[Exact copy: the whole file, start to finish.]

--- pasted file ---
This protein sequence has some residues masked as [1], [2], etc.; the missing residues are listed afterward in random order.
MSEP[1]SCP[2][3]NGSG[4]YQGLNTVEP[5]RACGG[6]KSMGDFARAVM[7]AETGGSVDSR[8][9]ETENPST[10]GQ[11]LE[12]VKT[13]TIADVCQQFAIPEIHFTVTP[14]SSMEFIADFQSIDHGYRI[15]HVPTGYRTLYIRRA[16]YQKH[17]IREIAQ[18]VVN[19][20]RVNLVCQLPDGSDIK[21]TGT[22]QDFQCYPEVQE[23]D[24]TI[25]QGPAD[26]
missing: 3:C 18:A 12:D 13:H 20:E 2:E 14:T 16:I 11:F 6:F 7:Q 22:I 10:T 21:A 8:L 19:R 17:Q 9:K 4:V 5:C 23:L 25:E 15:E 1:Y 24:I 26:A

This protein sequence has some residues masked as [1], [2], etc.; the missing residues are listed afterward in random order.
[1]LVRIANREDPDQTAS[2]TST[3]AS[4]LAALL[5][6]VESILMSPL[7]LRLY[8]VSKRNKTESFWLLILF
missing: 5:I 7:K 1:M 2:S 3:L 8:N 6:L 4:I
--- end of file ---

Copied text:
This protein sequence has some residues masked as [1], [2], etc.; the missing residues are listed afterward in random order.
MSEP[1]SCP[2][3]NGSG[4]YQGLNTVEP[5]RACGG[6]KSMGDFARAVM[7]AETGGSVDSR[8][9]ETENPST[10]GQ[11]LE[12]VKT[13]TIADVCQQFAIPEIHFTVTP[14]SSMEFIADFQSIDHGYRI[15]HVPTGYRTLYIRRA[16]YQKH[17]IREIAQ[18]VVN[19][20]RVNLVCQLPDGSDIK[21]TGT[22]QDFQCYPEVQE[23]D[24]TI[25]QGPAD[26]
missing: 3:C 18:A 12:D 13:H 20:E 2:E 14:T 16:I 11:F 6:F 7:Q 22:I 10:T 21:A 8:L 19:R 17:Q 9:K 4:V 5:C 23:L 25:E 15:E 1:Y 24:I 26:A

This protein sequence has some residues masked as [1], [2], etc.; the missing residues are listed afterward in random order.
[1]LVRIANREDPDQTAS[2]TST[3]AS[4]LAALL[5][6]VESILMSPL[7]LRLY[8]VSKRNKTESFWLLILF
missing: 5:I 7:K 1:M 2:S 3:L 8:N 6:L 4:I